Hurricane Katrina into another Bush-bashing exercise

BBC News 24 this morning managed to turn their headline report on Hurricane Katrina into another Bush-bashing exercise. Much of the focus was on the criticism of Bush and the slow response of the White House to the disaster.

Of course, we know that big government is often slow to act when it counts, but you’ll never hear the BBC admitting that that is true in general. You’ll never hear them admit that if big government is bad at disaster relief, which is the sort of thing that government should be there for (and should be good at) then maybe it’s not such a good idea to let the government run so much else in our lives. You’ll never hear them praise the swiftness of the private sector (such as insurance companies) in contrast.

Nor will you ever hear the BBC have any economist or insurance expert on to point out the harsh-sounding but elementary fact that the government’s continued handing out of compensation to the people who live near the coast and who have suffered from flooding undermines their incentives to take the proper precautions, get decent insurance, or even move somewhere less prone to flooding.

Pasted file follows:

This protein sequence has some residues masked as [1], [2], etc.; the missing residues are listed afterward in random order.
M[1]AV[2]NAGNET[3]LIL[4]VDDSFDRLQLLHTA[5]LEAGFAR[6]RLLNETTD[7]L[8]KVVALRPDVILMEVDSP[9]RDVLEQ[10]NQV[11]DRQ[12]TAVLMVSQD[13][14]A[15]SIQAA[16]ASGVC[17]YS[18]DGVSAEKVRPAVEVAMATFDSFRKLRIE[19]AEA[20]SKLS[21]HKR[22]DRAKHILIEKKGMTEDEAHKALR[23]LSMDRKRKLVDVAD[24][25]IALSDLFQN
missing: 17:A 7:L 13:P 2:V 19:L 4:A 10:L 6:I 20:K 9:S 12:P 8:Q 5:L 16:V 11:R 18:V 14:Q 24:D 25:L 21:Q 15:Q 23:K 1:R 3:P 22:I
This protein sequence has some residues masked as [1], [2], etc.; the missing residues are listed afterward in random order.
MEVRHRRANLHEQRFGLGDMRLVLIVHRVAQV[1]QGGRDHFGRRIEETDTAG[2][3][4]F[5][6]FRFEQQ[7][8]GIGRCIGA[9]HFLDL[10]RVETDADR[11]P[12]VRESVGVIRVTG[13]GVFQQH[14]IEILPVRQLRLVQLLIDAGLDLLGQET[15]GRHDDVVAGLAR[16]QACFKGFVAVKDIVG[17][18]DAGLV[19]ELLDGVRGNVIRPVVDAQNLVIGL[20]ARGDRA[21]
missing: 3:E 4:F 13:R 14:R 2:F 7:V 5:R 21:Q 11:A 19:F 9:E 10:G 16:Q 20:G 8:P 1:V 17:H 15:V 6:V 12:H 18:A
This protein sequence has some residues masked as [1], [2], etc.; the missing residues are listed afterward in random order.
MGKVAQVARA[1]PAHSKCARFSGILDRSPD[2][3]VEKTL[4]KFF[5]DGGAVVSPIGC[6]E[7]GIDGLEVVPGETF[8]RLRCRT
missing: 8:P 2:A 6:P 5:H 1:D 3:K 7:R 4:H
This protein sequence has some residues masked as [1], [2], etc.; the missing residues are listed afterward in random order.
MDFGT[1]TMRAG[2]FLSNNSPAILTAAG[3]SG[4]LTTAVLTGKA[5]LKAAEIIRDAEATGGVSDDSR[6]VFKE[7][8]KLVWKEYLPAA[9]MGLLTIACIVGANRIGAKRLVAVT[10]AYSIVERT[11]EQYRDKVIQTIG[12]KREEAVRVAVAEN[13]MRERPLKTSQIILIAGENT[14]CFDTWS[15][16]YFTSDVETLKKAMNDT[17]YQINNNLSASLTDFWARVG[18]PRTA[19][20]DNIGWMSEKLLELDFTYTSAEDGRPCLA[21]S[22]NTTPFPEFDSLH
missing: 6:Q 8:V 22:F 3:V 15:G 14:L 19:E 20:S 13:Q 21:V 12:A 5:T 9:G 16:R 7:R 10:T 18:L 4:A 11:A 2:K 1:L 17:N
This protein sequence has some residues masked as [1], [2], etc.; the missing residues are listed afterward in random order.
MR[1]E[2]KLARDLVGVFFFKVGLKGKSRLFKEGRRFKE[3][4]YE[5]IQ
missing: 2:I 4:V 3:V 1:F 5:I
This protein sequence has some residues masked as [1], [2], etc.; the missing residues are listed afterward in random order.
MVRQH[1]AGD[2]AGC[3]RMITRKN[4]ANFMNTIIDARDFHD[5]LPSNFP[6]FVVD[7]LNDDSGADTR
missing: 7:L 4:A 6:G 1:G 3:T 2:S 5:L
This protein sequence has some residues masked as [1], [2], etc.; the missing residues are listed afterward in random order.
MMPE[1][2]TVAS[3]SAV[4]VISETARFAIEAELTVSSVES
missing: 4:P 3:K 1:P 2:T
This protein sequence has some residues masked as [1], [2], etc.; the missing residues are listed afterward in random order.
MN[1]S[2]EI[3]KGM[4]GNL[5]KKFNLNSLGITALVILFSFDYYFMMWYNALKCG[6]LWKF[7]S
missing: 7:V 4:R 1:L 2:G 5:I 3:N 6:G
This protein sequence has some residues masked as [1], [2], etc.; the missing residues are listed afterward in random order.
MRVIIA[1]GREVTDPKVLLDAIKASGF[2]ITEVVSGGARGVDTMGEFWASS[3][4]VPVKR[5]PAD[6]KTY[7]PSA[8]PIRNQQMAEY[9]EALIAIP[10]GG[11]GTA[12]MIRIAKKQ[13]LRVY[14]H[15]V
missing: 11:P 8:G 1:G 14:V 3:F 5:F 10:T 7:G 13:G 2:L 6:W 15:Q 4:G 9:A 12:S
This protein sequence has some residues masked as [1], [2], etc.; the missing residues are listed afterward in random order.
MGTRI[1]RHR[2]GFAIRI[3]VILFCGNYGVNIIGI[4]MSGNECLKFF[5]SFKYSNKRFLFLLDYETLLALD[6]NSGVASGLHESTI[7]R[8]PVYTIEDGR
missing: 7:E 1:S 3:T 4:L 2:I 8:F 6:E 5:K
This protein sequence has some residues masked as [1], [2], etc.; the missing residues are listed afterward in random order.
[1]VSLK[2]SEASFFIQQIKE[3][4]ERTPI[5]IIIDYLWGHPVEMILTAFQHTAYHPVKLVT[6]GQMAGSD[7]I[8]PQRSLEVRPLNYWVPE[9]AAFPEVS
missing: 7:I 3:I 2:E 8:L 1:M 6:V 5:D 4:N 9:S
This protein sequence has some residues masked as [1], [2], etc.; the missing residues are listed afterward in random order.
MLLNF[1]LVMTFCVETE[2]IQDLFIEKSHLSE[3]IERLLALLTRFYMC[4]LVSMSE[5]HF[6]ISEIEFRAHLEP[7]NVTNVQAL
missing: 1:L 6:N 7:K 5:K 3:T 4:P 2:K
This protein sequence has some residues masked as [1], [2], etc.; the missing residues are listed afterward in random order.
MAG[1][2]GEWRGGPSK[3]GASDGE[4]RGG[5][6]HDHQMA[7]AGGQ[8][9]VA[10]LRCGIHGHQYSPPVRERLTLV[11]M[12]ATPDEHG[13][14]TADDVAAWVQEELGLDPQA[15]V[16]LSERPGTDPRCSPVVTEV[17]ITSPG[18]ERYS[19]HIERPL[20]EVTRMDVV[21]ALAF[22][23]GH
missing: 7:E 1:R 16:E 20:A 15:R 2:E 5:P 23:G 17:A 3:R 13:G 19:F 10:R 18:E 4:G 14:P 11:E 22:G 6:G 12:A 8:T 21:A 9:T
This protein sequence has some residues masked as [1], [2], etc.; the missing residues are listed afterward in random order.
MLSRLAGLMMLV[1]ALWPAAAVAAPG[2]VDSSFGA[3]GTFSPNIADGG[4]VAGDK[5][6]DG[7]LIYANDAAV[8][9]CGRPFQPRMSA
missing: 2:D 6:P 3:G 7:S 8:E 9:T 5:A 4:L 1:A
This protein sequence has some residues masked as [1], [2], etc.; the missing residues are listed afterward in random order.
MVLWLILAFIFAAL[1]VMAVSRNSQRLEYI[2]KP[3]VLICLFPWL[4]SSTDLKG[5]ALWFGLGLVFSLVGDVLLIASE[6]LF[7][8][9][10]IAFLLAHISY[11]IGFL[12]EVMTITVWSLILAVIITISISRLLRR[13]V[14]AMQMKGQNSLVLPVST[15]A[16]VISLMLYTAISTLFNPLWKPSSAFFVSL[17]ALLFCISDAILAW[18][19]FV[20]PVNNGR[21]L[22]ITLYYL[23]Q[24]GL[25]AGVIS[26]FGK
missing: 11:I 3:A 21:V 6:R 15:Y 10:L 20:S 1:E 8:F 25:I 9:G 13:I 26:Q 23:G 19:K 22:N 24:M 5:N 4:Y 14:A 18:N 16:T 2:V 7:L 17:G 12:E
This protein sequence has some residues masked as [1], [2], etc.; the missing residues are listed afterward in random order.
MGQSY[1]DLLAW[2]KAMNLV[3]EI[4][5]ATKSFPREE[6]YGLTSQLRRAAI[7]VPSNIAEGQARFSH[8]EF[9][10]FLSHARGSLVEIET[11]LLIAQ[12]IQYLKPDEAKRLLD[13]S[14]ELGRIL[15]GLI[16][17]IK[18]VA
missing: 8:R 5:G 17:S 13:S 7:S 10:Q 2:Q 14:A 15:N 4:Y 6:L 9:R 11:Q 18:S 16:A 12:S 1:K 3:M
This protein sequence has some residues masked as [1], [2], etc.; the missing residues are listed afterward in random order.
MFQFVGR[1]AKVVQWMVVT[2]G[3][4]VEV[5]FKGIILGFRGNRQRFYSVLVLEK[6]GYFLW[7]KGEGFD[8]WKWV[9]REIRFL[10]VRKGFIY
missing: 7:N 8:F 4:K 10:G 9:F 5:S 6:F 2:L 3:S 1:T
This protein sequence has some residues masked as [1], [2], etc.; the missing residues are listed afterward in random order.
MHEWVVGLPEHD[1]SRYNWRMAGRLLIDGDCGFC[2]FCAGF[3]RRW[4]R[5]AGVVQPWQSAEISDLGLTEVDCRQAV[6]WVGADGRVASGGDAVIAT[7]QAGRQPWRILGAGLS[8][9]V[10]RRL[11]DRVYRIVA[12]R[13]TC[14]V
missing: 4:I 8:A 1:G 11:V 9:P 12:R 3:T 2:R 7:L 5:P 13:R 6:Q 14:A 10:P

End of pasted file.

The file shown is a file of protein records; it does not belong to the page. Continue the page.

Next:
Nor was there the slightest bit of reporting on what is actually happening with the relief effort, just claims repeated over and over (from people who are unlikely to know what is happening) that Bush was to blame. For all we knew the relief effort was focused where it should be focused, on those thousands of people in dire need of medical care, rather than the healthy people sitting on the streets who are a bit hungry (which was clearly the case with the BBC footage, whatever the situation elsewhere).

But BBC reporters are remarkably good at finding disaffected poor black people and even more disaffected middle-class white lefties who can be relied upon to say the right things. We did get a tantalizingly brief shot of dozens and dozens and dozens of trucks driving somewhere in the distance, but wherever they were going, the BBC reporter wouldn’t be there.